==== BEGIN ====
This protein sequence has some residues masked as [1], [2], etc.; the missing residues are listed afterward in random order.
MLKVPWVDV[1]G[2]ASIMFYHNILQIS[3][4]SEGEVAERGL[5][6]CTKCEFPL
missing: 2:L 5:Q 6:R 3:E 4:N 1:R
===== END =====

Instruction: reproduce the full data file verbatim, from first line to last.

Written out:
This protein sequence has some residues masked as [1], [2], etc.; the missing residues are listed afterward in random order.
MLKVPWVDV[1]G[2]ASIMFYHNILQIS[3][4]SEGEVAERGL[5][6]CTKCEFPL
missing: 2:L 5:Q 6:R 3:E 4:N 1:R